2006 Luce della Vite Brunello di Montalcino

SKU #1079019 100 points James Suckling

 What a nose of tangerines, dark fruits, spices and cigar box. Full bodied, with incredible concentration and power. It goes on for minutes. Mind blowing. Meat, dark chocolate, dried fruits, mushrooms. Turns to aniseed and black licorice. It is a wine with soul. How can Sangiovese be better? Better in 2014.  (1/ 2011)

93 points Wine Enthusiast

 This beautiful wine (gorgeous both in terms of execution and presentation) offers rich layers of mature fruit, chocolate, espresso and exotic spice. The wine’s texture is incredibly smooth, soft and persistent.  (4/ 2011)

92 points Stephen Tanzer's International Wine Cellar

 Saturated red. Strong oak influence to the aromas of violet, cherry skin and licorice. Juicy, pure and tightly wound, with a penetrating quality to the dark berry skin, coffee and dark chocolate flavors. Surprisingly perfumed for a wine with such high alcohol. Finishes very long and sweet, with powerful toothcoating tannins and a strong impression of extract. Lay this one down.  (7/ 2011)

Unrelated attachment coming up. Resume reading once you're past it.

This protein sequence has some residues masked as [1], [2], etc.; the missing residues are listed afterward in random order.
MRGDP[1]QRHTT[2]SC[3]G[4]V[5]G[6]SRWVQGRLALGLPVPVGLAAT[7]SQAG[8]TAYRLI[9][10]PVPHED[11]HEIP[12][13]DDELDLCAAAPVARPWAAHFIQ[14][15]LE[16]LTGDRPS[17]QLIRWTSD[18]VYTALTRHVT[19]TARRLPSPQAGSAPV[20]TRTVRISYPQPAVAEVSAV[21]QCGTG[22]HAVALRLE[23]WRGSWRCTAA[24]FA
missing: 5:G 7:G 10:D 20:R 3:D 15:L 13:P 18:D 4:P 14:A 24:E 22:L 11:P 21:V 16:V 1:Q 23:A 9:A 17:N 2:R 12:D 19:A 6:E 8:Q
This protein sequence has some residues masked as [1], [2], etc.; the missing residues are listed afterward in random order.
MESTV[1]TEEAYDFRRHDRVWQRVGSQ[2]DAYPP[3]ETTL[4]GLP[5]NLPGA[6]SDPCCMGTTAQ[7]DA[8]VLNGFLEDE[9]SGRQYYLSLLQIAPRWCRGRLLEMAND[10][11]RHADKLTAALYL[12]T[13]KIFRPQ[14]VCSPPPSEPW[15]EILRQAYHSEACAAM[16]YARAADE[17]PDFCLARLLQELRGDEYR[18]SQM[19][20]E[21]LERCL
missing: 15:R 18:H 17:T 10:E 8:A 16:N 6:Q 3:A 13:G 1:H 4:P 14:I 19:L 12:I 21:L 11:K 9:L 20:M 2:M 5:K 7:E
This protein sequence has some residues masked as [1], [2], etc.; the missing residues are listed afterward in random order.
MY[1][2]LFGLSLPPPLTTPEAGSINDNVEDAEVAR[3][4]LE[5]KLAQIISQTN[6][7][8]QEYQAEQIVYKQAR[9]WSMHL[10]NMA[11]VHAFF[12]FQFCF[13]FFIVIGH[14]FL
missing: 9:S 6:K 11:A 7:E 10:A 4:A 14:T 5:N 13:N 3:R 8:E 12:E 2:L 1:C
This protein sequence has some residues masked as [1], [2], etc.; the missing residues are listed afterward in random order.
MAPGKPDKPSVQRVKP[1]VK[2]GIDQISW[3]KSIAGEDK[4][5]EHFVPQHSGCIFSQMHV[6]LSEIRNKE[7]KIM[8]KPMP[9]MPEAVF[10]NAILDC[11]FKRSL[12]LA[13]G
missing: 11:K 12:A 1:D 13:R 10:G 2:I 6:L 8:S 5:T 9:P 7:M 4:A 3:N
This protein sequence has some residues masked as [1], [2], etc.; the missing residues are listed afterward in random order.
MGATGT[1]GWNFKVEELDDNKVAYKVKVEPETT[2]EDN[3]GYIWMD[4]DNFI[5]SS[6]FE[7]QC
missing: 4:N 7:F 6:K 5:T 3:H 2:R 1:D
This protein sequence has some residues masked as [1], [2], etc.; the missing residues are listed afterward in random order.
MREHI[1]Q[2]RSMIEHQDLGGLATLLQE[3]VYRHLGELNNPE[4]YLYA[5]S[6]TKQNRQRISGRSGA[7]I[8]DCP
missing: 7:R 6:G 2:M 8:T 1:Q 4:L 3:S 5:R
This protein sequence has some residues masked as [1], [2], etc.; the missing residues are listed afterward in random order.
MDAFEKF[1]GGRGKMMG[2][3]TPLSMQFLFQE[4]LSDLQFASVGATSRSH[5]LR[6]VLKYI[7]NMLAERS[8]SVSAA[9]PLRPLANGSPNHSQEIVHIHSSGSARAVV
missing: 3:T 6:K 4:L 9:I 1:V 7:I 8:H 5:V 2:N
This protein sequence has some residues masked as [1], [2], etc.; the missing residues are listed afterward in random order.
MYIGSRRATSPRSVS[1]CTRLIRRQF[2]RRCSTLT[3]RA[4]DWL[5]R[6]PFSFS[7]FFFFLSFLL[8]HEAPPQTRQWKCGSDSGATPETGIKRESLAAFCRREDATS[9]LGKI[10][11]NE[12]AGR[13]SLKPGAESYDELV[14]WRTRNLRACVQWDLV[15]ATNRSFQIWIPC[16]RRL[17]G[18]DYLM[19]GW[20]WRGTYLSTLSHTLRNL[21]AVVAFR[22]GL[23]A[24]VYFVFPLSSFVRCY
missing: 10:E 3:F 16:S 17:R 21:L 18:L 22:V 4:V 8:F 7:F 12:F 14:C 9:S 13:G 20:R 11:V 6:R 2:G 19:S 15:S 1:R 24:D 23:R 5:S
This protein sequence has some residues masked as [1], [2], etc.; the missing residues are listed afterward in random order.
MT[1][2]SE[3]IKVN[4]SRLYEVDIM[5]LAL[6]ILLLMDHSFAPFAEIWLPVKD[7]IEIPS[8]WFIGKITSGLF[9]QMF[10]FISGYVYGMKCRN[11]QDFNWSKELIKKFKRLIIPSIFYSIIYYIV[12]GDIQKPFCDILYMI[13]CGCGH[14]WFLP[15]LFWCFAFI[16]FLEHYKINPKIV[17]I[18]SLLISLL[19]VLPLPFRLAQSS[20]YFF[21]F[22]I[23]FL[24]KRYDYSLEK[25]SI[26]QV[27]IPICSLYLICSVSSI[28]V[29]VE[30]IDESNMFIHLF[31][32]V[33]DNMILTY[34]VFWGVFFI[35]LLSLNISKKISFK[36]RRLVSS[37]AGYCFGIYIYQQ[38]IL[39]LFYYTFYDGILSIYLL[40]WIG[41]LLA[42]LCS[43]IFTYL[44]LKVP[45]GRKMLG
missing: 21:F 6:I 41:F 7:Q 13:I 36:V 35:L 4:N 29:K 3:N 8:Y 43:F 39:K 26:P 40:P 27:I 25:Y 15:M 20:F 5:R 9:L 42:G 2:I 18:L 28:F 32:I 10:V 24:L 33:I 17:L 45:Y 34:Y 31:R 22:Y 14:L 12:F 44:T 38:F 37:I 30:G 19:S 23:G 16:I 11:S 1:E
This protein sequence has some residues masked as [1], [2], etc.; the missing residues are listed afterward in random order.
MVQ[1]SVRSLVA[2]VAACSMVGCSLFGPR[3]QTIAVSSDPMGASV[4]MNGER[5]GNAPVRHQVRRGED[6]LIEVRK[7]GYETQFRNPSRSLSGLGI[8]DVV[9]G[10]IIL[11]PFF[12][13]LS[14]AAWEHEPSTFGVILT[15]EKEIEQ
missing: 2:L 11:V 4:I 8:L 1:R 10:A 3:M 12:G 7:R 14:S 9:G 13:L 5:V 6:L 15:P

90 points Robert Parker's Wine Advocate

 The 2006 Brunello di Montalcino is one of the richest and most powerful wines of the vintage. Super-ripe blackberries, blueberries, mocha, new leather and sweet spices flow from this textured, opulent Brunello. The muscular fruit powers through to the finish, accompanied all the way by firm tannins from the oak. The sheer concentration and depth of fruit are remarkable, but ultimately this comes across as a heavy, labored Brunello with limited finesse. Anticipated maturity: 2014-2026.  (5/ 2011)

90 points Wine Spectator

 This dense, powerful red exhibits black cherry and tobacco flavors, followed by a note of black tea on the finish. Woolly in texture, with the tannins lending a gruff conclusion. Needs time. Best from 2014 through 2027.  (10/ 2011)

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By: Greg St. Clair |  K&L Staff Member  |  Review Date: 11/21/2012  | Send Email
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This wine is a truly modern version of Brunello, flashy barrique, richly textured fruit, layers of barrel spice, lush, decadent on the palate and just bursting with flavor. Just think Montalcino gone to Napa with a bit of Helen Turley thrown in!
Drink from 2012 to 2020

Additional Information:

Varietal:

Sangiovese